What’s On TV – Beckett on Film

List Item:  Watch half of the 1001 TV Series You Must Watch Before You Die
Progress: 199/501
Title: Beckett on Film
Episodes Aired: 19
Year(s): 2001
Country: Ireland/UK

To call Beckett on Film a TV series feels like somewhat of a stretch. A more accurate description would be that it is the result of a project to make cinematic versions of Samuel Beckett, some of which were then broadcast on television. Still, it is what it is and this was a series that won a South Bank Show award for Best TV Drama so what do I know.

Over the course of the 19 episodes I was given a crash course in the oeuvre of Samuel Beckett to the point that I have now seen more Beckett plays adapted than I have Shakespeare. I guess that’s a weird brag to unleash at some point upon some unsuspecting colleague at work…

Anyway. Whilst I would agree that it is a noble, and maybe even cool, idea to put all these plays on film (especially as some of these just aren’t performed too often) the results are a bit of a mixed bag. This is not necessarily because of the directors and actors involved, but because my own reactions to the plays themselves.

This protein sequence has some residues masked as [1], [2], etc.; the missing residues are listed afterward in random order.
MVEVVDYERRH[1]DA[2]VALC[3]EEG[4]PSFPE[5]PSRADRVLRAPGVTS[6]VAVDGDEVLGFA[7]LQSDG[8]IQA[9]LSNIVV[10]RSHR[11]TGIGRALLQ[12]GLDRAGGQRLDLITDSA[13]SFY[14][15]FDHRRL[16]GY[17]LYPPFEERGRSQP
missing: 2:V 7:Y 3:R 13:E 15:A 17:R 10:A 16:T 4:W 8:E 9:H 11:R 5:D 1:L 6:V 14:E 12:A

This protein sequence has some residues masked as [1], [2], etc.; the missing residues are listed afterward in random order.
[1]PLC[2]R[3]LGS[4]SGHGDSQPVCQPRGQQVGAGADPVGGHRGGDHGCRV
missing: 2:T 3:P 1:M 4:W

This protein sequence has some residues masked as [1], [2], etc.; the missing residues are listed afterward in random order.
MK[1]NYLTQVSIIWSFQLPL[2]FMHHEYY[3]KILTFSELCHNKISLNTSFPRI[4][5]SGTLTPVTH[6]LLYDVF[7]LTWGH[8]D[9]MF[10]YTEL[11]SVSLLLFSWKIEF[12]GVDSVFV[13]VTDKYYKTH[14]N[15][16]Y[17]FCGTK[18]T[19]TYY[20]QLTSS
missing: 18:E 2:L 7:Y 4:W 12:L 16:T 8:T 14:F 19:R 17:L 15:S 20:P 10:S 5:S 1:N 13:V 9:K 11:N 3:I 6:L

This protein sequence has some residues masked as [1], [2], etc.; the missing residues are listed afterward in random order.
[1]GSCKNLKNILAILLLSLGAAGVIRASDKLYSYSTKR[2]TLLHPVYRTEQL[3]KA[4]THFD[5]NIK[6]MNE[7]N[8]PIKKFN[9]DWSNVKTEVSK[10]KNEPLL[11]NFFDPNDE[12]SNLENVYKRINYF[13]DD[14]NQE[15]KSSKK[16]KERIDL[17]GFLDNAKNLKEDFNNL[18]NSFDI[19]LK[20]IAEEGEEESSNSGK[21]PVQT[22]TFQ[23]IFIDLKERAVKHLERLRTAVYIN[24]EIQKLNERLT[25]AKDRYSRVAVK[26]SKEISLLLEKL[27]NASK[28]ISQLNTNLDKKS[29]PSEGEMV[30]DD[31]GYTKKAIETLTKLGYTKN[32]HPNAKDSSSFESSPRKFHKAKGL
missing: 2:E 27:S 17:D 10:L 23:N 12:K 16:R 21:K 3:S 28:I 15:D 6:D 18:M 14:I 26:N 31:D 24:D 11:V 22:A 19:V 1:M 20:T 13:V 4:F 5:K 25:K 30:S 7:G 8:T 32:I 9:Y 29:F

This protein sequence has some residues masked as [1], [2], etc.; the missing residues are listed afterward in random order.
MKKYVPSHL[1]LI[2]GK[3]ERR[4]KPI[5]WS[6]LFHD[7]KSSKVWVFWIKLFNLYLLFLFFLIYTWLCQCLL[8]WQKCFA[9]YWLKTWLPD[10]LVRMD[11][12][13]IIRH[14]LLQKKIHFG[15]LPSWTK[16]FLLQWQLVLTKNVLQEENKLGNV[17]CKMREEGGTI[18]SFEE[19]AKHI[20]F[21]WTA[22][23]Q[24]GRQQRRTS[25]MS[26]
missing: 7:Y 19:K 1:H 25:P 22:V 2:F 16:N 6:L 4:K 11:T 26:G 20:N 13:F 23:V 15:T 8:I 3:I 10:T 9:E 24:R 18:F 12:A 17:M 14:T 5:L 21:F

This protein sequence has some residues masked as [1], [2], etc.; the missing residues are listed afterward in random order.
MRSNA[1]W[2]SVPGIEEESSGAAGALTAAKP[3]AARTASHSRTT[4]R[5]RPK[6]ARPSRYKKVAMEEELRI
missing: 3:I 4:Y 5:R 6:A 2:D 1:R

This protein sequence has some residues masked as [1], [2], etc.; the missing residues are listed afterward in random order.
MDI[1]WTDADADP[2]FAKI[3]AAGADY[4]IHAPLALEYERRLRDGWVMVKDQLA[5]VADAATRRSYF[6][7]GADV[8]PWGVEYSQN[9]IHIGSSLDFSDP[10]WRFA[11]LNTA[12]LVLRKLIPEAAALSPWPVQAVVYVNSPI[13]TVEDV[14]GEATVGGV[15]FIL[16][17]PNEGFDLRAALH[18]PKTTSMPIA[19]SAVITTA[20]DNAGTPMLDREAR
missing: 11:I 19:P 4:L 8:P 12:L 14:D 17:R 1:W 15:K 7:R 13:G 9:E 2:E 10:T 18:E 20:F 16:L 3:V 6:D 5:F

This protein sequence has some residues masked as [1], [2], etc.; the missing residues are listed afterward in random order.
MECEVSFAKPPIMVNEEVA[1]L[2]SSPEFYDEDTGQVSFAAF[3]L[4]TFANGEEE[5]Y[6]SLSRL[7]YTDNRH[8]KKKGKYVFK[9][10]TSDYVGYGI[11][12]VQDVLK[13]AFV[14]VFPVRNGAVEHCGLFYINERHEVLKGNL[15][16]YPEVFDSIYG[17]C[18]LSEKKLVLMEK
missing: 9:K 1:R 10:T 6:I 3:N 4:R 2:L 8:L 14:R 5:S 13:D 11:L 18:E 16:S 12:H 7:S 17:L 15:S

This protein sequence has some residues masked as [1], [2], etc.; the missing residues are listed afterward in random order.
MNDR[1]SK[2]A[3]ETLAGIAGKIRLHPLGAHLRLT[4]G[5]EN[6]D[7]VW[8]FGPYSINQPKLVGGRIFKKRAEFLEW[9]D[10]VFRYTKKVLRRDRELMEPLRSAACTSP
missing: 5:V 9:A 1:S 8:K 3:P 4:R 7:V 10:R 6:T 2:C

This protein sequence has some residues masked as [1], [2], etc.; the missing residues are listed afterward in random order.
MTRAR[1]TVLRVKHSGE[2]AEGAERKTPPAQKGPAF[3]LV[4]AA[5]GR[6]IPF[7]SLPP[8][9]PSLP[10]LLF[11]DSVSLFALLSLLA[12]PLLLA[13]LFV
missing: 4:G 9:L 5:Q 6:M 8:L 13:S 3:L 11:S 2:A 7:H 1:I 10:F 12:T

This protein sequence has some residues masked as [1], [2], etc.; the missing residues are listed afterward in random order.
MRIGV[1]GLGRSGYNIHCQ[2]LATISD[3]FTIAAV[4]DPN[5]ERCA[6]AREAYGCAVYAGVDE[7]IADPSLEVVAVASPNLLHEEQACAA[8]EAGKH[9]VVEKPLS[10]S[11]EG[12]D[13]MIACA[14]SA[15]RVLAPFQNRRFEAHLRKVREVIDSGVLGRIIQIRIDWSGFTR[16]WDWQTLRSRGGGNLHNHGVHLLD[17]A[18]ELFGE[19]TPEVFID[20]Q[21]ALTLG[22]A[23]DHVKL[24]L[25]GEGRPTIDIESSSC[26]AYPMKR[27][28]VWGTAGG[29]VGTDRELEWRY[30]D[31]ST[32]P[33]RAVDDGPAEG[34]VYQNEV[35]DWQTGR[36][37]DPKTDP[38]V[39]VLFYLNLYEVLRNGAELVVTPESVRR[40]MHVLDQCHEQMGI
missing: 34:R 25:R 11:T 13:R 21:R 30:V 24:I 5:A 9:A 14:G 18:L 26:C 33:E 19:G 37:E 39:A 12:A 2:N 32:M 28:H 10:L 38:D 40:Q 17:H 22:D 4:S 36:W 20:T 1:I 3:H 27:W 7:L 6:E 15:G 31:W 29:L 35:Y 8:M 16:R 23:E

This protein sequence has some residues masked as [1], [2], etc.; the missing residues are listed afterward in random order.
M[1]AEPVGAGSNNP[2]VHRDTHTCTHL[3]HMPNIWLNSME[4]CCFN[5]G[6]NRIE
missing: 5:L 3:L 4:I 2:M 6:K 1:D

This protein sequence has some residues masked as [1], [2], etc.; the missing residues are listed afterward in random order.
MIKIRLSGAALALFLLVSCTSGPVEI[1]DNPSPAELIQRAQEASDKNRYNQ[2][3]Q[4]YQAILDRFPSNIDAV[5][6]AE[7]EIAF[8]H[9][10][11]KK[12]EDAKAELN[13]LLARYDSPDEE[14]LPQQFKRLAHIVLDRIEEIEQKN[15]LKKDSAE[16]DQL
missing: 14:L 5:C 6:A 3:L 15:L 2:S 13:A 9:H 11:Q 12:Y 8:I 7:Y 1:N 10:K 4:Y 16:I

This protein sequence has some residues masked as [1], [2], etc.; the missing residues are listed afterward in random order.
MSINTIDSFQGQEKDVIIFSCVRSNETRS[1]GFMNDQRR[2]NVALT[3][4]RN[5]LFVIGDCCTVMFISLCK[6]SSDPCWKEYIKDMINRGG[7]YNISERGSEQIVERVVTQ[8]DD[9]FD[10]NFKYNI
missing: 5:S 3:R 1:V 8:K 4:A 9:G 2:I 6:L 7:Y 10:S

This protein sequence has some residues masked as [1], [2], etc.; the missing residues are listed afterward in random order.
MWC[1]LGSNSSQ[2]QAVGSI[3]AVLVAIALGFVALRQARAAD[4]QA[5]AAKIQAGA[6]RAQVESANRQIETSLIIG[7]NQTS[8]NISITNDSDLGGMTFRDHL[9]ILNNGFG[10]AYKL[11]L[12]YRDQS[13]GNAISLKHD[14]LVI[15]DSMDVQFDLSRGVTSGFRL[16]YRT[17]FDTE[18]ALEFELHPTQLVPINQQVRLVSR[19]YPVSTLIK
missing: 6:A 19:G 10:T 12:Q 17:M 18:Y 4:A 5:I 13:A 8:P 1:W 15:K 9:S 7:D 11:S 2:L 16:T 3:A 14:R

You have some like Happy Days, Play and Come and Go which are engaging because of their symbolism, weird staging or both. However, you also have the likes of That Game, which failed to engage, or Endgame, where words do not exist to explain just how bleak it was.

For most people going into watching Beckett on Film, the play that will attract their immediate attention. After all, this is the play people will have heard of and it is meant to be one of the most significant plays ever written. It, being Beckett’s magnum opus and the first play on the project list,  is also the perfect introduction into the remaining 18 plays you will see to complete series.

You have his nihilistic views, interesting take on staging (which, for me, reaches it’s peak in Come and Go), love of repetition and the nudge that everything you’re going to watch will be unlike anything you have see before. I mean, how do you explain the limited staging of Act Without Words II? I mean I’ve watched it and I’ve read the explanation on Wikipedia and I’m still not sure how to go about explaining it.

As a cultural education I cannot help but recommend watching Beckett on Film. In terms of it being an engaging TV series… I’m not so convinced.

Leave a Reply

Fill in your details below or click an icon to log in:

WordPress.com Logo

You are commenting using your WordPress.com account. Log Out /  Change )

Google photo

You are commenting using your Google account. Log Out /  Change )

Twitter picture

You are commenting using your Twitter account. Log Out /  Change )

Facebook photo

You are commenting using your Facebook account. Log Out /  Change )

Connecting to %s

This site uses Akismet to reduce spam. Learn how your comment data is processed.